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Failure to Identify the Driver - Don't Risk Prison

Most people have had the unpleasant experience of receiving a letter through their door from the police stating that their vehicle was involved in a road traffic offence, normally speeding at a certain date and time.  Included in this envelope there would be a form asking you to identify who was driving at that time.  To then not identify the driver would be treated as an offence for which 6 penalty points may be endorsed on your driving licence or, in unusual cases, you may be disqualified from driving.  If points are imposed and this brings your total on your licence up to 12 penalty points or more then the court has to normally disqualify you for at least 6 months under the “totting up” rules.

If someone already has 9 points on their driving licence there may be a temptation to lie on the form about the identity of the driver.  This happened in the recent case of Chris Huhne, ex-cabinet minister and MP.  He had 9 penalty points on his driving licence.  He committed a further speeding offence.  He knew that if he completed the form identifying himself as the driver he would receive more points on his licence taking his total up to 12 penalty points or more, and he would be disqualified for at least 6 months.  He therefore persuaded his wife, Vicky Price, to agree to take the penalty points instead.  He lied on the form requesting the identification of the driver saying that it was Vicky Price who was driving.  We all know what happened next. They were found out and convicted of perverting the course of justice and both received 8 months prison sentences.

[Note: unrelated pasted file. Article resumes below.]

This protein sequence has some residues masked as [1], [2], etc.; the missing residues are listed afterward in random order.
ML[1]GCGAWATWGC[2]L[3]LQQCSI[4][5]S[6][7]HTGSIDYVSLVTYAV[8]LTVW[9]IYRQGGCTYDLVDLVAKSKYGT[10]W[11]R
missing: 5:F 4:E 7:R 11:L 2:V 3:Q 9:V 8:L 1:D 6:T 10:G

What is surprising is that Chris Huhne is not alone in his thinking.  In a recent survey, two thirds of motorists said they would be willing to take on penalty points for a family member, or a friend, in order to avoid them having 12 penalty points or more on their driving licence and being disqualified under the totting up provisions.

If you find yourself facing an allegation of failing to identify the driver, or the possibility of being banned because you have 12 penalty points or more on your driving licence, contact Philip Hatvany, our specialist motoring law solicitor now.  When people are facing a possible driving ban because of the accumulation of penalty points Mr Hatvany has over a 95% success rate at saving their driving licences by arguing exceptional hardship.  Call Philip Hatvany now for a FREE telephone consultation on FREEPHONE 0800 909 8110.